I know it’s possible to establish a company in an economic zone, BUT:
    /at least in the zones I have heared of costs in, it’s EXPENSIVE…
    /the zones are in CITIES, and I want to live and have my production business RURAL where more jobs are MOST NEEDED so Filipinos DON’T need to move away from home provinces to allready polluted and over crowded cities…

    I don’t have so much capital to invest myself, but I know some rich foreigners, who are interested in investing in the Philippines, BUT NOT if they get only 40 % when they pay whole…

    So I believe the Philippines LOOSE many work opportunities by this law…

  3. Jan

    My Filipina partner and me have been together since 15 years, both of us living and working in Europe. I’m a German man in the late 40s. Both of us have visited the Philippines several times together and spent the time with her family.
    I would like to invest and start a business in northern Mindanao, which has a lot of unemployed. This business would employ locals at better conditions than those set by Filipino labour law (my terms and conditions would be close to European labour law, especially concerning pay, medical insurance and paid leave). Most of the profits from this business would stay within the Philippines (except for what I would need for investments in products only available abroad, or for myswelf an occasional trip back to Europe to visit my family).
    But I want to be in control, as not to be ripped off like my uncle, who “invested” almost a quarter of a million Euros in the Philippines, paying for businesses and land purchased in the name of his ex-in-law’s. After theyfound out that there was no more money coming in from Europe, they dumped him. He effectively got a large family out of a squatter area and made them millionaires. But as for himself, today he is back in Germany, living of social welfare and suffering from cancer. All his savings are gone and he is too old to get a job.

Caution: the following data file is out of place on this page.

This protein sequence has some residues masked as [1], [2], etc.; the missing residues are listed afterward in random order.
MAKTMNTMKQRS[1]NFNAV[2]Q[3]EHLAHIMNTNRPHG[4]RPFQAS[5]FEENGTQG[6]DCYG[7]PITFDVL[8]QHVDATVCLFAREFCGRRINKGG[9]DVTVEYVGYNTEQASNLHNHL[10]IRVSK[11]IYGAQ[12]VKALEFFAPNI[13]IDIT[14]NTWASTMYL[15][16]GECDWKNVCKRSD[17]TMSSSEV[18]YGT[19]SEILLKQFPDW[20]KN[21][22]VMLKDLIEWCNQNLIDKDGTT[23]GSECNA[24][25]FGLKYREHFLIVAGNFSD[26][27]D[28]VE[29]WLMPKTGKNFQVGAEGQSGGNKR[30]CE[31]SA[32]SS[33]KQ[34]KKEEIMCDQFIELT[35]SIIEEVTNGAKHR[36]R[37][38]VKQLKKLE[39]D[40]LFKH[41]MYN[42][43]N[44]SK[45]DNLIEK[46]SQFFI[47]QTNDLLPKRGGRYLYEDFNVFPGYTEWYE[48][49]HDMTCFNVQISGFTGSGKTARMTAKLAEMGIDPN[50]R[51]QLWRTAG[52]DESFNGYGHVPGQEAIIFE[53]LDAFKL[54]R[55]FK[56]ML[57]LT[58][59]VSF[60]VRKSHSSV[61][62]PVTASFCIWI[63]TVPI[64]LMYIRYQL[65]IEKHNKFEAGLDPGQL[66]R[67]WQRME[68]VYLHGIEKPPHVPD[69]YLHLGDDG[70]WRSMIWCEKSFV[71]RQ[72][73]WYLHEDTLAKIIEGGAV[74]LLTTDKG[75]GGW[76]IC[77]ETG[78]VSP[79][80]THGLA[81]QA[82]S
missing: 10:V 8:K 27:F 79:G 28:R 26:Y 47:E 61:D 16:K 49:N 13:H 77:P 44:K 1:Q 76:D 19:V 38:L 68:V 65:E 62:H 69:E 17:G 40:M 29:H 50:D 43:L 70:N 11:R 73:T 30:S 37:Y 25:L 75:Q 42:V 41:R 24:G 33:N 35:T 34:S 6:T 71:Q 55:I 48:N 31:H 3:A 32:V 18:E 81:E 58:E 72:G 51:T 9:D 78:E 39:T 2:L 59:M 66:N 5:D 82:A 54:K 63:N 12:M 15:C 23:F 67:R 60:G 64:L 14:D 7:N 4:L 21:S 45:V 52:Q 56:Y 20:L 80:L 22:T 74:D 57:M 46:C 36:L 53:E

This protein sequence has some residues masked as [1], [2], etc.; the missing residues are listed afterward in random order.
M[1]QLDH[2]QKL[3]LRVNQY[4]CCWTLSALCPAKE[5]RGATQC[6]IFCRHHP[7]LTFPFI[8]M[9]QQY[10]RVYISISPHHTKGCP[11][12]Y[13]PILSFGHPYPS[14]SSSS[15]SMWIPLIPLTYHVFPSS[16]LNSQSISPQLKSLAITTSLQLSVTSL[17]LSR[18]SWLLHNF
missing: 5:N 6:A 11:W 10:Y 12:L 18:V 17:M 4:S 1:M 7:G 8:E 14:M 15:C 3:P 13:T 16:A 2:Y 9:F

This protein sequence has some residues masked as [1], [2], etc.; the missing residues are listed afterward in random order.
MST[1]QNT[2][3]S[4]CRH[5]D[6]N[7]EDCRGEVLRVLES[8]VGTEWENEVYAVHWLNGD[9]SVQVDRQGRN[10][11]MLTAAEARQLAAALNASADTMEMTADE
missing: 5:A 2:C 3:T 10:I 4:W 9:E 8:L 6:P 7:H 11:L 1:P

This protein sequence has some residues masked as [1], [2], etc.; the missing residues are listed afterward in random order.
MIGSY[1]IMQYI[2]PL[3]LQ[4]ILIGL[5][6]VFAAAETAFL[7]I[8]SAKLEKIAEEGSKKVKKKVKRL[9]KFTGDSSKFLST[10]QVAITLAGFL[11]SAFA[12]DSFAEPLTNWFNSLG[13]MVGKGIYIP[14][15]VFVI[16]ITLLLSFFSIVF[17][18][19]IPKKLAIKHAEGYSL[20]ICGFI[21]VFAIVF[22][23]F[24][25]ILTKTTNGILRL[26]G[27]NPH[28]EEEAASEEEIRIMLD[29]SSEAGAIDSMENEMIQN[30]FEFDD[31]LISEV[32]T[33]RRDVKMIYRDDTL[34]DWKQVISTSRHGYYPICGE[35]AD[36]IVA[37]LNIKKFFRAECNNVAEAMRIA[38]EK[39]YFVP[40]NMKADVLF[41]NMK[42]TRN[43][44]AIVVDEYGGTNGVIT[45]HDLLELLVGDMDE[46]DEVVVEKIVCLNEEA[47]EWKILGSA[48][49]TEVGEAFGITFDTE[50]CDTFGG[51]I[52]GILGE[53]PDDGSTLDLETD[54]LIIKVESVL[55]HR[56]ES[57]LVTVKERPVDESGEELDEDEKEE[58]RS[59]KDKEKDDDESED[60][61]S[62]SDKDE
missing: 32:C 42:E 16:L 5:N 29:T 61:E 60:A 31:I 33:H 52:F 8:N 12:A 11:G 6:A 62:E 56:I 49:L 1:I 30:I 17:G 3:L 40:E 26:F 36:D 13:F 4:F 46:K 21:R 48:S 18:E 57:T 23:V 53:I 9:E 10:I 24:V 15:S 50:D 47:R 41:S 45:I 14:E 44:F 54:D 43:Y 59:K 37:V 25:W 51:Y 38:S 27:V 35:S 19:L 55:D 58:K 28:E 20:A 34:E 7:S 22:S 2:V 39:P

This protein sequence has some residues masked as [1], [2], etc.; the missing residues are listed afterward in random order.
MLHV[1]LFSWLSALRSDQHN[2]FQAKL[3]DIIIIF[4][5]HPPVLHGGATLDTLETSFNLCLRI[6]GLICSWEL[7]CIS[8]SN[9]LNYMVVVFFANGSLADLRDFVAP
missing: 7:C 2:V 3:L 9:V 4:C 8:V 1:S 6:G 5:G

It is not that I do not trust my Pinay fiancée or that I don’t like her family. It is simply that I’m getting too old to start all over again. I simply cannot afford to gamble with all my old age savings.

  4. Jan

    Added to my last comment (since editing is not possible):

    What I wrote above applies to a small to medium sized business and property for own use. I noticed that large, multinational corporations have no problem in getting whatever they need.

    as for bigger investments by foreigners, e.g. if I want to build a factory which costs 100 million dollars, I will have to find a Filipino, who can invest 60 million dollars as per the 60% rule. There are not many around who can do this. This means the law ensures that always the same families (also represented in the political dynasties) will have their fingers in the pot. Additionally I would have to entrust them with all my production and manufacturing secrets.
    Even worse is the recent amendment to the law about work permits for foreigners. Not only can a foreign resident (even a spouse of a Filipino citizen) only get a job if there is no Filipino available or willing, he also has to train his Filipino replacement, who will make him redundant as soon as the training is over.

  5. Denny

    Aw, this was a very good post. Taking a few minutes and actual effort to make a great article? but what can I say? I put things off a lot and never manage to get anything done.|

  6. David t